Quick: where is your cell phone right now? Is it in your purse? In your pocket? Sitting on your desk next to your laptop? If you’re a member of Gen Z, also known as iGen, Generation Z, or Centennials, it might be in your hand. In fact, it might be the medium through which you’re reading this article right now.
It’s no secret that Gen Z is the generation who grew up with smartphone in hand. In fact, Gen Z believes people should get smartphones at a younger age than any other generation. And while older generations have also become accustomed to using their smartphones for nearly everything, the attitudes and behaviors of this youngest generation still challenge, mystify, and frustrate many of us.
In The Center for Generational Kinetics’ breakthrough national study on Gen Z and technology, they asked each generation when they think it is appropriate and when it is not appropriate to use a smartphone for talking, texting, and surfing the Web or using apps.
In many categories and situations, Gen Z is more likely than Millennials, Generation X, and Baby Boomers to think it is acceptable to use their phone in any manner. However, there was one glaring exception: in the workplace.
Smartphones at Work
And while it’s becoming more likely that members of Gen Z may have even found their jobs using a smartphone app, the idea of using their smartphone for leisure during work hours is still a huge no-no.
We found that Gen Z is more reserved about their phone usage in the workplace than any other generation! While 15% of Gen Z, more than any other generation, said that it is acceptable to use their phone during a job interview, only 6% of Gen Z, a smaller percentage than any other generation, said it was acceptable to use their phone in any way while at work. This is surprising, considering that Millennials have been leading the smartphone revolution in the workplace. But there’s a fine line between using smartphones for work-related tasks and posting #workselfies on Instagram.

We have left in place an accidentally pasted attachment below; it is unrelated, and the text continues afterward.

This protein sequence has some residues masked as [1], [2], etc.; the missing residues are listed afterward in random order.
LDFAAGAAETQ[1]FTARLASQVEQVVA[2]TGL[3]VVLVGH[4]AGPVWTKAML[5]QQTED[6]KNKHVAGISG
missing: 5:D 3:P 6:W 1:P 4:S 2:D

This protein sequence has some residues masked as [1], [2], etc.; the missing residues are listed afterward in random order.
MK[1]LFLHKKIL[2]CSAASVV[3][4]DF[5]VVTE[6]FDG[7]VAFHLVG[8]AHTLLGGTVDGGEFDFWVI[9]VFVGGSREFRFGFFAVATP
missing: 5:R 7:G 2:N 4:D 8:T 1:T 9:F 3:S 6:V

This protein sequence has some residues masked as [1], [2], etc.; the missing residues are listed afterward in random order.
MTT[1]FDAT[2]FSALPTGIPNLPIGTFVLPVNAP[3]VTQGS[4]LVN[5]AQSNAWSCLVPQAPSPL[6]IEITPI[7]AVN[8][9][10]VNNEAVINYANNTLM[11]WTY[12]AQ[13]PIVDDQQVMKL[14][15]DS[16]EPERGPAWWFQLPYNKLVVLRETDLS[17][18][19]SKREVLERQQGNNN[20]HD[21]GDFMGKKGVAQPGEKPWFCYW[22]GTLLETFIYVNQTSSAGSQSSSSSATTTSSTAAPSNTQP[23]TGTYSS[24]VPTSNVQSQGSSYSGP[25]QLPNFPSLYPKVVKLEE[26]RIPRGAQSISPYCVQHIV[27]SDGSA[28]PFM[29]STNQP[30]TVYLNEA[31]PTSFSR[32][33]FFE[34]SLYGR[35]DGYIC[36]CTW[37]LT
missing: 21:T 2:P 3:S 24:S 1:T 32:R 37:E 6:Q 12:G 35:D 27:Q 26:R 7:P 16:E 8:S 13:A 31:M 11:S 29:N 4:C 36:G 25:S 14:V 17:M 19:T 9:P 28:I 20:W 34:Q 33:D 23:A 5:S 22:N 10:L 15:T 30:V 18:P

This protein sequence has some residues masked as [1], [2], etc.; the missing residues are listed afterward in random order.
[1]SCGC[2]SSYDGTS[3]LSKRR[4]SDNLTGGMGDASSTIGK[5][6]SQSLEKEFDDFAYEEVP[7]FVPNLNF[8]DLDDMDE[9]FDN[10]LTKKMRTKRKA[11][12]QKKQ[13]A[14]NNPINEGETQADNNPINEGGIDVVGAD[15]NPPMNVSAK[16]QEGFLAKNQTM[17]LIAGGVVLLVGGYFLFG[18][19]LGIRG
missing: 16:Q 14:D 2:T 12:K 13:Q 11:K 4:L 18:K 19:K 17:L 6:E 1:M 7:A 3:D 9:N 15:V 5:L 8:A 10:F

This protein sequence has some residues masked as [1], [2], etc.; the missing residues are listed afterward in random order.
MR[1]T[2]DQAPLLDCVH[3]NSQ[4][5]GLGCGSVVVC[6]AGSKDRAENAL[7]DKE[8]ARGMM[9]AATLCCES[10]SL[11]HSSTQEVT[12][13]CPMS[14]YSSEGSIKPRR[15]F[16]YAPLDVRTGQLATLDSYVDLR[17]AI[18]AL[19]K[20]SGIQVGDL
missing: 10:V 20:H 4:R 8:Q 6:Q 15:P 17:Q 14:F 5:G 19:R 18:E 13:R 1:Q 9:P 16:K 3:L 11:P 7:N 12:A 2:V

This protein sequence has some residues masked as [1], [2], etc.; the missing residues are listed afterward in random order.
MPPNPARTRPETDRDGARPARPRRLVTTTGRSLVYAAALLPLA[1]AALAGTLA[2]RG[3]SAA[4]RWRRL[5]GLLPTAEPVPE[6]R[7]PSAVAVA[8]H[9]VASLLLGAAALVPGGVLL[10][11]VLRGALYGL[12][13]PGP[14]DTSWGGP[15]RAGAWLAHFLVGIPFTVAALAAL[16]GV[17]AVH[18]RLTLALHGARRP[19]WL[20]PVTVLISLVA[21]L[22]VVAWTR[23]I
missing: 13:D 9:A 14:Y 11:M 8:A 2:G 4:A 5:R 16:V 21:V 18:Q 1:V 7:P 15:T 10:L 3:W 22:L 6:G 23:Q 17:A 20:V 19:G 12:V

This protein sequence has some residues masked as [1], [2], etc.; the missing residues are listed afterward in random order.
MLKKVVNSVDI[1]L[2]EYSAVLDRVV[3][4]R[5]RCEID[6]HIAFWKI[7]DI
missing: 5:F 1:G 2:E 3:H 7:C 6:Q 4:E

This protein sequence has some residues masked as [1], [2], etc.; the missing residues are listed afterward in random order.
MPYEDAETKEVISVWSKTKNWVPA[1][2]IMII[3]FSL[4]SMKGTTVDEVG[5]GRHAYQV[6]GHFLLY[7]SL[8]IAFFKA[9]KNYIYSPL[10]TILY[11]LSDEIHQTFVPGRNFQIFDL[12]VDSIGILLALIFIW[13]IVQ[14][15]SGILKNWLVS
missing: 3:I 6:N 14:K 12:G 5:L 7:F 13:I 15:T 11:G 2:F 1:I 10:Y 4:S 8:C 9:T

“Gen Z has been using phones, at least their parents’ and grandparents’ phones, for longer than most of them can actually remember,” says Jason Dorsey, Gen Z and Millennial expert and President at The Center. “Now they’re taking their relationships with phones into situations that other generations cannot believe are acceptable, including their own weddings and job interviews.”
To be clear, none of the generations were emphatically in support of using your phone to talk, text, or surf the web during work hours, but at 6%, Gen Z was half as likely as Boomers (12%) and a third as likely as Millennials (18%) to say that using your phone for non-work-related things was not appropriate.
But perhaps as Gen Z enters the workplace, its members will start to ease up a little on their altruistic ideas about the smartphone’s place at work. It won’t be long before they’re chatting, texting, and surfing away with the rest of America’s workforce.
Smartphones in Society
Work-related phone use aside, Gen Z, at a higher rate than any other generation, said that it was more acceptable to use their phone in any manner. Some of the most shocking results included:
- Riding a bike
- Running on a treadmill
- During a religious service
- When meeting your significant other’s parents for the first time
- During a job interview
- During your own wedding ceremony (!)
As phones become more and more ingrained in every part of society and as technology is created to make communication with these devices more seamless, older generations will start to use them as freely as Gen Z (though perhaps not during a job interview).
But there is good news for those who want to catch up on the year’s buzziest movies before the Academy Awards: according to the study, only 4% of Gen Z feel it’s appropriate to talk on the phone in a movie theater during a movie. You’ll be able to see Cate Blanchett and Leonardo DiCaprio on the big screen without worrying about the teenager next to you talking or texting.
Gen Z’s attitudes and behaviors regarding their smartphones will have – and already do have – implications for their employers, teachers, and all people they come into contact with.
Concerning a work environment, companies are going to have to accept that Gen Z is going to be bringing their cell phones to work. This is important for Millennials, too, since they are quickly moving into management roles, and what is deemed acceptable phone usage in the workplace could change even if Gen Z doesn’t drive the change.
Furthermore, organizations will need to have clear and visible policies about acceptable phone usage in situations they might not have previously considered, such as in gyms and during religious ceremonies. And though Gen Z seems to respect movie etiquette, it’s probably best to keep those pre-movie cell phone warnings in place for now. Four percent is still something.
When it comes to weddings and other social settings where Gen Z will clearly want to use their phones, try making these experiences smartphone interactive, such as designating hashtags for certain events. This will help turn smartphone use into something contributory and will help the hosts see it as less of a nuisance.
Since the bulk of Gen Z is still in their early teens, we believe their beliefs about acceptable phone usage is likely still evolving. But right now, in some areas, they look more like Baby Boomers and Generation X than Millennials!
Read the three most surprising findings from our national study on Gen Z, aka iGen, and technology here.